According to the United States Department of Agriculture (USDA), “Agroforestry is the intentional integration of trees and shrubs into crop and animal farming systems to create environmental, economic, and social benefits. It has been practiced in the United States and around the world for centuries.” However, for many practitioners in the past, agroforestry was not simply an “integration of trees and shrubs into animal farming systems,” nor was it simply a means to produce foodstuffs. For them, agroforestry defined a way of life where trees were fixtures in the landscape which bore many life-giving gifts: fruits and nuts to eat, sap to drink, wood to stay warm, and shade to keep cool. Especially in temperate biomes, trees defined the relationships human cultures had with the land itself. The purpose of this paper is to offer a historical perspective on agroforestry by examining the land ethics of southeastern Native American and European cultures.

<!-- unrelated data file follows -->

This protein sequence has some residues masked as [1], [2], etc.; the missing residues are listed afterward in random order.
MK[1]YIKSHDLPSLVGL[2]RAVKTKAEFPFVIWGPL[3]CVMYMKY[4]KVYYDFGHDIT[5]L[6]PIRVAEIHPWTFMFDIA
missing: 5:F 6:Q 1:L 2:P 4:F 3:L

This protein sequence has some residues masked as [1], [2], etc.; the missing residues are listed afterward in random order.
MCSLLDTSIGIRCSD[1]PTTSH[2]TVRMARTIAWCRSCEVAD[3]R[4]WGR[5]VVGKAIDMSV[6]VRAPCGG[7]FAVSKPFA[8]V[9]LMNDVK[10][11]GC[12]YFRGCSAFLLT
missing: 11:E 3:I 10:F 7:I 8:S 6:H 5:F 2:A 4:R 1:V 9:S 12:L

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"A Historical Examination of Native American and European Agroforestry,"
Bryant University Journal of Interdisciplinary Studies: Vol. 4:
1, Article 7.
Available at: https://digitalcommons.bryant.edu/isbhs/vol4/iss1/7